In one of his first interviews since the Budget, Highways England chief executive Jim O'Sullivan told Highways it was too late to find a new private finance model for the Stonehenge and Lower Thames Crossing schemes if they are to open on time.
The new comes after chancellor Philip Hammond used the Budget to announce the end of PFI deals, saying he would not sign anymore.
The Stonehenge tunnel (pictured) and the Lower Thames Crossing had been slated to make extensive use of PFI deals - with the A303 Stonehenge project using private finance for the entire scheme and the Lower Thames project using it just for the road sections.
'We were significantly down the road towards PFI,' Mr O'Sullivan said.
'In moving from a PFI to a traditional contracting model, which is almost certainly where we are headed, it creates time. Traditional contracting is quicker to do than PFI. PFI is a fairly complex financial instrument. Traditional contracting, well we already do it and we have an example the A14 - which is running very successfully. So we know that we have a mechanism for contracting that works.
'We are not in a bad place because it’s a simpler mechanism. We have the time to switch from PFI to traditional contracting - whatever traditional contracting means.'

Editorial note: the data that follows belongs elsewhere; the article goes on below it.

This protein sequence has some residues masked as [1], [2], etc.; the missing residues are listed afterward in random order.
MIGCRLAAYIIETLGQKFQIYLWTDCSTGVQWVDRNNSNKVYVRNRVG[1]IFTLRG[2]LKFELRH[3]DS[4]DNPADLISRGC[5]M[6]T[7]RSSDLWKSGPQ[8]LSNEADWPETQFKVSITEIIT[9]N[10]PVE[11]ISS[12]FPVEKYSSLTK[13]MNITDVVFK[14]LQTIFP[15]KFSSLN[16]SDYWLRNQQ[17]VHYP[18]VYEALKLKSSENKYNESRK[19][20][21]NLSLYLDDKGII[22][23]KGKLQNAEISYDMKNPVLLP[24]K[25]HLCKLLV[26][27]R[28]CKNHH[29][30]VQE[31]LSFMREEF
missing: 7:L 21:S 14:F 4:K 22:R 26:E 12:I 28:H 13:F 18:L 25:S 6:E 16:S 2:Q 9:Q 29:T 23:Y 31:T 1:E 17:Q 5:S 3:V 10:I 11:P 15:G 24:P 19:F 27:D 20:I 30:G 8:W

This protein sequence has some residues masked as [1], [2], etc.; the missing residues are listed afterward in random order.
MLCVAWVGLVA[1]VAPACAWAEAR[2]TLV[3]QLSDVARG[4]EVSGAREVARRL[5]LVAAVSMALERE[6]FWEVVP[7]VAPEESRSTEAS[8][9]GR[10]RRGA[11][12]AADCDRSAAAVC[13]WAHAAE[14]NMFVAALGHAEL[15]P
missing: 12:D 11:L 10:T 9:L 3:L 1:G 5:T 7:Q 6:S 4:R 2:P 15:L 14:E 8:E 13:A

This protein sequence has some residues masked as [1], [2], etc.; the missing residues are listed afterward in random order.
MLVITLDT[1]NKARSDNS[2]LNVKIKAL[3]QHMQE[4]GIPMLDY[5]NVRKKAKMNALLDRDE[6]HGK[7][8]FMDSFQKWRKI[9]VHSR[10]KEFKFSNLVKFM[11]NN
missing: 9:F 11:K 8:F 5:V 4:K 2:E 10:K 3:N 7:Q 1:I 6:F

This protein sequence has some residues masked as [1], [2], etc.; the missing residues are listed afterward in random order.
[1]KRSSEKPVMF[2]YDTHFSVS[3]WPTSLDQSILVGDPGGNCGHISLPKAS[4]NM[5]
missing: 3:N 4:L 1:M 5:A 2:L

When asked by Highways if it meant that all the money will come from public finance and Highways England's own budget, Mr O'Sullivan confirmed that it would have to.
'Yes. There is no [other] way. PFI is complex. It will take a period of time to design a new type of public finance mechanism that satisfies the chancellor’s requirements of value for money. We don’t have that time if the A303 is to open by 2026 and the Lower Thames Crossing is being talked about being open by 2027.
'We are on a tight timescale to deliver on the existing PFI. To design a new PFI and deliver that would not allow us to make the original timescales. So you have to switch to public money in some way, shape or form.'